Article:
top of page
  • jlreddick

Is Christ Enough?

Oxygen. Number 8 on the periodic table of the elements. Oxygen makes up 21% of our atmosphere and is essential for life. But add just a single carbon atom to it and this life-giving gas becomes Carbon Monoxide: a toxic substance that, even in incredibly minute amounts measuring in the hundreds of parts-per-million range, is deadly.

On Sunday, we briefly considered the overall message of the book of Colossians. This epistle contains some of the loftiest praise for Christ found in the New Testament. He is called the “image of the invisible God, the firstborn[i] of all creation” (1:15). He is the pre-existent creator of all things and actively holds the universe together (1:17). Beyond this, “He is also the head of the body, the church; and He is the beginning, the firstborn from the dead[ii], so that He Himself will come to have first place in everything” (1:18). The Apostle Paul demonstrates the superiority of Christ in order to support his argument that Christ’s atoning work is sufficient for both our salvation and our spiritual growth. Nothing needs to be added to it.

Through this letter to the Colossians, we come to understand that the tendency toward “Jesus and…” thinking is both terribly destructive and incredibly common. In chapter 1, verses 21-23, Paul reminds the believers that they used to be alienated from God but Christ, and Christ alone, has paid for their reconciliation to God with his life. He, and he alone, can present them blameless before God, but only if they will not depart from the simplicity of this Christ-alone gospel. The number and types of things that we might try to add to the gospel to ensure our right standing with God are endless. For me, prior to genuine salvation, it was Jesus and my best efforts. For many around the world who are trapped in Catholicism it is Jesus and the Church. Others trust Christ and their baptism experience. The danger, of course, in any “Jesus and…” gospel is that it isn’t authorized by God and cannot save.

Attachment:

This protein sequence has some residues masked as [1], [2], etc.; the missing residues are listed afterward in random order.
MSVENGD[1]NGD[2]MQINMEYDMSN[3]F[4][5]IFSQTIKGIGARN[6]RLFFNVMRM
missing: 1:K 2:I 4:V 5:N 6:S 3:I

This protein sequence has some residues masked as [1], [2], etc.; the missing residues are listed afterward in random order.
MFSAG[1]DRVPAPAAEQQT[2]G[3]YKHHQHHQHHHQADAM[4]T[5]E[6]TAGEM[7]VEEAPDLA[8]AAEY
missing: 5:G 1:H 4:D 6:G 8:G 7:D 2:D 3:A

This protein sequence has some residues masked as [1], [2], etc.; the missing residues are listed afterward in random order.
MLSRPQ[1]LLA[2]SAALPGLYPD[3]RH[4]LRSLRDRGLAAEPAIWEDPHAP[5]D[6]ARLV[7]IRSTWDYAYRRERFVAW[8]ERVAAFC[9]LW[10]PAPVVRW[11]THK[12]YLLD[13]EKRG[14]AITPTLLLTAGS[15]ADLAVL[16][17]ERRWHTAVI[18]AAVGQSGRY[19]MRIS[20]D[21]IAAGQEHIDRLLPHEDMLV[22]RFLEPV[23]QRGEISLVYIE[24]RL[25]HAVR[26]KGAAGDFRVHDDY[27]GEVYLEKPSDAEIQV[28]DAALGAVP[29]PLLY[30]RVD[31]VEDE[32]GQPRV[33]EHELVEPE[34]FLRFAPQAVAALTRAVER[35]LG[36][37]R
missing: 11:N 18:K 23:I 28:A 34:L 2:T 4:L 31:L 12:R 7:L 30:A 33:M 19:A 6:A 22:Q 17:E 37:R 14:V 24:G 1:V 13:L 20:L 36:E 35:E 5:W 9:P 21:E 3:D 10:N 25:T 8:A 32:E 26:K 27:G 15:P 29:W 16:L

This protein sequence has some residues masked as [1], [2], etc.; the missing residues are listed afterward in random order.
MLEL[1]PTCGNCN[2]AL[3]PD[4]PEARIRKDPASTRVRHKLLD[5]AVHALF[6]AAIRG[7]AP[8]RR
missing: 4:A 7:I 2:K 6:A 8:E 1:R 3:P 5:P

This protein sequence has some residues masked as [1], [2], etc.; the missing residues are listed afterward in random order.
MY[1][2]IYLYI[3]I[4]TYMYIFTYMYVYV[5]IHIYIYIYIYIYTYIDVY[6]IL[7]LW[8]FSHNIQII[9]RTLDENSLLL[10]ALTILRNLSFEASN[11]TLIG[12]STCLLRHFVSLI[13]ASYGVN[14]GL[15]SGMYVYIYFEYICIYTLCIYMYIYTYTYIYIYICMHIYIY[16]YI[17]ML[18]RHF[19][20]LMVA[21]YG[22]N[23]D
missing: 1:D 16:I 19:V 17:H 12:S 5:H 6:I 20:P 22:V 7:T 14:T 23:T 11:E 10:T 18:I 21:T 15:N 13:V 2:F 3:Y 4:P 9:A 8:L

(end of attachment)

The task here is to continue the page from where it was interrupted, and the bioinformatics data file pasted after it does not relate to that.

While most reading this would not ascribe to a formal “Jesus and…” statement of the gospel, we sometimes practically live as though we do. In chapter 2 of Colossians, Paul addresses the sufficiency of Christ for our sanctification, that is, our growth in holiness and daily walk with the Lord. For some in Colossae who came out of a background in Greek philosophy (2:8), it was possibly something akin to “Jesus and the enneagram” (Jesus and a psychological understanding of myself) that became necessary for spiritual growth!

Others, whose roots were in paganism -where demons had to be pacified through offerings and prayers- may have been tempted to believe they should try to persuade angels to come to their aid and bring victory and favor (Col. 2:8, 18). Alternatively, a Christian may believe he must offer God a “sacrifice” of time or money to ward off discipline or misfortune. In either case, it’s Jesus and superstition, and it’s incredibly common.

Finally, some seemed to be influenced by Jewish friends who tried to convince them they needed Jesus AND the LAW in order to faithfully follow Christ (2:16-17). This third category is particularly important because many of the things that they were tempted to add were found in scripture, were previously commanded by God, and probably seemed to provide some genuine help in building a barrier to sin.

And yet, Paul argues, Christians who add anything to Christ will be weakened by their additions.

o They will be weakened in their confidence. (2:18 potentially “disqualified”/robbed of the prize)

o They will be stunted in their spiritual growth (2:19, they may grow in external conformity, but will be severed from the head (Christ) who enables true spiritual growth)

o They will be ineffective in the fight against sin (2:23, these things are of no value in subduing the flesh)